Let's look at some examples. The Who's Tommy, right? That is clearly a concept album though they - I mean I guess a lot of people call that a rock opera. Is a rock opera beyond a concept album? But that album is united, very unified, has a single character, tells a single story. As I said, Genesis has used the concept album approach. And again sometimes a character, a story, The Lamb Lies Down on Broadway certainly has that feature. Could look at something like, I don't know, Styx's "Mr. Roboto". That album (Kilroy Was Here) doesn't get much love anymore. I have fond feelings for it because it was popular in my youth. But, whether you like it or not, certainly works as a good example here of an album with a central character and a plot line. Tori Amos likes to channel certain figures, often historical figures. Like Under the Pink, for instance, Anastasia Romanov is this character - not character, a figure that she kind of thinks about throughout the album. There's an example that's not the only thing in the album. There are other things there too but that kind of gives the album that - that historical figure gives that album its character.
Pink Floyd, Dark Side of the Moon, maybe the greatest concept album ever made. Maybe the - can make a case, greatest album ever made perhaps? I mean a lot of people prefer The Wall but Dark Side of the Moon is really - there are no flaws in that album. And, you know, what is that about? What unites that album? You know I used to teach that album and my students would say ok, you know what are we going to say this album's about, its concept? The problem to some extent is that album is about life, right? Life and death and birth and money and there's not much that they don't get into. But you can't say, I mean, that's too broad, right? You can't say well this concept album is about life. Madness is a clear motif in a lot of Roger Waters' writing. And here we get into the issue of how many concept albums can you make on the same concept or the same motif? Does it become something beyond just a concept album? A concept career, if you will.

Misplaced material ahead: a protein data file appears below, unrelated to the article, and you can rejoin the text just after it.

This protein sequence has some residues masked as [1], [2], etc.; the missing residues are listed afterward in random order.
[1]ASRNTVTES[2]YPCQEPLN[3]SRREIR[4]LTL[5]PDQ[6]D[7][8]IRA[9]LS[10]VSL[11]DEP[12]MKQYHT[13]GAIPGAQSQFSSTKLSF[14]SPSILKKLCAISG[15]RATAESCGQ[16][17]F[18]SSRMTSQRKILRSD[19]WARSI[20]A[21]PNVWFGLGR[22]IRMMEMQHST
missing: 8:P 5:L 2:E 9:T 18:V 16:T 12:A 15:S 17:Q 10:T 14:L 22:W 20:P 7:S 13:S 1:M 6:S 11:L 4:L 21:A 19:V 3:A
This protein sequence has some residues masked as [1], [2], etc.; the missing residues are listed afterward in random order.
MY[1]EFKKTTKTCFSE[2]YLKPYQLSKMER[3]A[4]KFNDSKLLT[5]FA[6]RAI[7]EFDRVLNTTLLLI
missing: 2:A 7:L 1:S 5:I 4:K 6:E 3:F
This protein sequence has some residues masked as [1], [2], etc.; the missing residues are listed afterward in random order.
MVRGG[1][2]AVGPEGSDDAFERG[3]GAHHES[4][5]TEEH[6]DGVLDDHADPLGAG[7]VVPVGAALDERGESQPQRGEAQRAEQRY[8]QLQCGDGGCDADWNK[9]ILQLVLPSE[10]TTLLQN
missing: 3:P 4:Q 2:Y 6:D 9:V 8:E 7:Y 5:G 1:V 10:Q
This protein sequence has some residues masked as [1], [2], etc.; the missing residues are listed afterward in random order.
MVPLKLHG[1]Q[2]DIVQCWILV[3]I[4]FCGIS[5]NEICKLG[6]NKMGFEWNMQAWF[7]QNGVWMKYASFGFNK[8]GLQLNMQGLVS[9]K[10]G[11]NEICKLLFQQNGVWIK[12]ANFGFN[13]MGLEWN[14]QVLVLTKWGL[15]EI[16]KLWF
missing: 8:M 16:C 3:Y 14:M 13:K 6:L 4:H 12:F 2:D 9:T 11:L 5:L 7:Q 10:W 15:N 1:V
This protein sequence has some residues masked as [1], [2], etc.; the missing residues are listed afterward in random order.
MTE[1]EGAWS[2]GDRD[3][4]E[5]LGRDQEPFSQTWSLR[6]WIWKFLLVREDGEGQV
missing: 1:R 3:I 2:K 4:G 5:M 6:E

Alan Parsons who, under appreciated. I've talked about recently his connection to Pink Floyd and Dark Side of the Moon. Very key concept album guy, particularly in the 70s, early 80s. And my favorite of his, I mean he's - people who are really into Alan Parsons love The Raven which is all about sort of Edgar Allen Poe obviously. My favorite album of his is another under appreciated. It's called On Air. Came out the mid to late 90s I want to say. And the motif there is flight, right? And so there are songs about the first air flights. You know, the Wright Brothers. There are songs about being afraid of flying. There are songs on that album about space flight. It's all kind of different angles on the idea of flight which - it's just a good album.
And then there are lots of these. From Soft Cell's Non-Stop Erotic Cabaret, Gary Numan's The Pleasure Principle, Sting's The Soul Cages which deals with the death of his father. Or Lou Reed's Magic and Loss which deals with loss of a couple of his friends. There are country versions - Willie Nelson's Redheaded Stranger or Teatro. System of a Down. Green Day. Janet Jackon's Rhythm Nation. All these, this is a reasonably popular form. But not everybody can do it. And, you know, it's not to say that this is the - I mean there are plenty of albums, there are plenty of great albums that are organized around the song, right? And just - you know, Fountains of Wayne made great albums where they just made these wonderful song after song after song after song. And they're not united by anything except that they're just brilliant studies in the song form. But back to concept albums. Other than - I mean again, it's still hard to define, right? Ben Folds Five, (The Unauthorized Biography of )Reinhold Messner cd/album, is that a concept album? I mean I've had people argue to me that it certainly is and they can tell me the whole story - that it's about a character and they take me through the whole story. I don't know.